Bed Tax Collections are UP, Business Numbers DOWN

Who said the Summer White Sale wouldn’t work? Well, although I was quite critical of the PCB Summer White Sale, I don’t think I ever said, verbatim, that it flat out would not work. But did it? Well, the answer is actually quite a bit more complex than a simple yes or no. Of course, that’s what makes the answer so much fun.

In a recent article, the News Herald reported that so far this year, compared to the same period last year, the bed tax collections are up 3.5%. This is true, additionally I found from October 2006 to June 2007, the bed tax collections were up to $3,953,245.77 or 11.77%. The 2006 number of $3,537,045.14 is up 3.04% from October 2004 to June 2005, and the 2004 numbers were up 5.94%. And because I always hate reading stuff like this in a paragraph, I’m gonna put it all in a nifty table:

Year 2003-2004 2004-2005 2005-2006 2006-2007 2007-2008
Total $3,240,159.90 $3,432,562.45 $3,537,045.14 $3,953,245.77 $4,091,590.98
% Increase 5.94% 3.04% 11.77% 3.5%

So, the total bed tax dollars are indeed up, but what does that really mean? Well, simply, more money has been generated this year than last year. Maybe it means more bodies visited our beach, maybe it means that some marketing campaigns worked or maybe on average the rental room rates went up enough to garnish the 3.5% increase.

Lets throw another element into the equation. 3,144 new condos came into the rental pool in the last 12 months. Now, I need to be specific and note that the term “last 12 months” wasn’t defined in the information I received. In addition, at least one condo that I know of was described as new but wasn’t – Grand Surf Club – and several others were listed as zero “rentable” that I know for a fact have some rentals, including, but not limited to: Origin, Aqua, Ocean Reef/Ritz/Villas, Laketown Wharf, Seychelles, Splash, Sterling Breeze, and Tidewater. So, using the fantastic SWAG as best I could, I was able to determine approximately a 24% increase in inventory this year over last year.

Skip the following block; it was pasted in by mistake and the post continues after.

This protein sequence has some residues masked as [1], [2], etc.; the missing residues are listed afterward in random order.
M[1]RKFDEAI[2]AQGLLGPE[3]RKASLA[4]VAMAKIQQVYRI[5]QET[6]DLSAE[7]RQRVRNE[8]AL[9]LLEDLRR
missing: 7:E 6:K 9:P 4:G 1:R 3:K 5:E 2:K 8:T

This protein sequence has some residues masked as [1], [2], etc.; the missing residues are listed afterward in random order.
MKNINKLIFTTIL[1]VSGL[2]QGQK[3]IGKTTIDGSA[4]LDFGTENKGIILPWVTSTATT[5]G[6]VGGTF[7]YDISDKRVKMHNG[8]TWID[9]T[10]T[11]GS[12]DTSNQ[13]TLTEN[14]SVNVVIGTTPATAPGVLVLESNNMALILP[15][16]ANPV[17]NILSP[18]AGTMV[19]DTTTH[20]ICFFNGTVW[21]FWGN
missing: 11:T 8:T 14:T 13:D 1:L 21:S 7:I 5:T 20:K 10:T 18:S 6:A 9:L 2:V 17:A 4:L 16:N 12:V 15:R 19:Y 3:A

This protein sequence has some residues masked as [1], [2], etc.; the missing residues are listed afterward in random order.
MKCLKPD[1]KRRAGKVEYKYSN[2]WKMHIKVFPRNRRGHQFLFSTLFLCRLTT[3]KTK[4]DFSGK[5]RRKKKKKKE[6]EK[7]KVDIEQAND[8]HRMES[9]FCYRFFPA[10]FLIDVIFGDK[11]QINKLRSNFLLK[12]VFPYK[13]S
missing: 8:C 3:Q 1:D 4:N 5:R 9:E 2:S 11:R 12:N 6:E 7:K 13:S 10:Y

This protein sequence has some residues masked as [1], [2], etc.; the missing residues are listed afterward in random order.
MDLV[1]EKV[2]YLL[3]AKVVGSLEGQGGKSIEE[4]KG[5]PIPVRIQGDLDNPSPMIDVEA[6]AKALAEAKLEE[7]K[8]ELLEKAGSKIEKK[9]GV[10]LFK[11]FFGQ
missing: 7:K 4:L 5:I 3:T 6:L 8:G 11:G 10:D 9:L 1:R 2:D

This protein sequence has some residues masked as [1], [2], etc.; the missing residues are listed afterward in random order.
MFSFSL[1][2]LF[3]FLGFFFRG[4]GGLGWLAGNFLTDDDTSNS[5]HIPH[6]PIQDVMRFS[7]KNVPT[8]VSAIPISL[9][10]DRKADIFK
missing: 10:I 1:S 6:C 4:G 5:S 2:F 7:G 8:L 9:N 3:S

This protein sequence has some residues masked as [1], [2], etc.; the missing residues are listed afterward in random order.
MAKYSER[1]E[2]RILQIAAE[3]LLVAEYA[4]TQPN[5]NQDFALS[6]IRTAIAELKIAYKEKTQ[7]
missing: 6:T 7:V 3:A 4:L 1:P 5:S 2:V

An interesting analogy was told to me over the weekend:

If you take a tasty swath of Country Crock and spread it over two pieces of Wonder Bread, you have a pretty delicious snack. But if you take that same swath and spread it over three pieces of Wonder Bread, the taste is a lot more bready and a lot less buttery.

What does this mean? This means that we are spreading 3.5% more money across 24% more inventory – i.e. everyone’s numbers are way down.

I talked to a buddy at a local condo (names have not been used to protect the blah blah blah) that said his numbers were down 38% over last year. I was told that Captain Anderson’s was down 20 something % (could not verify, please chime in and correct me!). Talking to another rental agency today, “We’re way down from last year, I don’t know the numbers, but we are much slower than we’ve been in a couple of years.”

So, lets talk about the pcbwhitesale campaign. Cost: $495,000. Cooperating funds contributed: $22,500 (what’s up with that?). We don’t know how much revenue was generated as a direct result of the summer white sale campaign (don’t know that we could ever figure that out anyway), but we do know that this year’s bed tax number is up 3.5% so far from last year, which is an 8.27% decrease from the increase during the same period last year. Following me?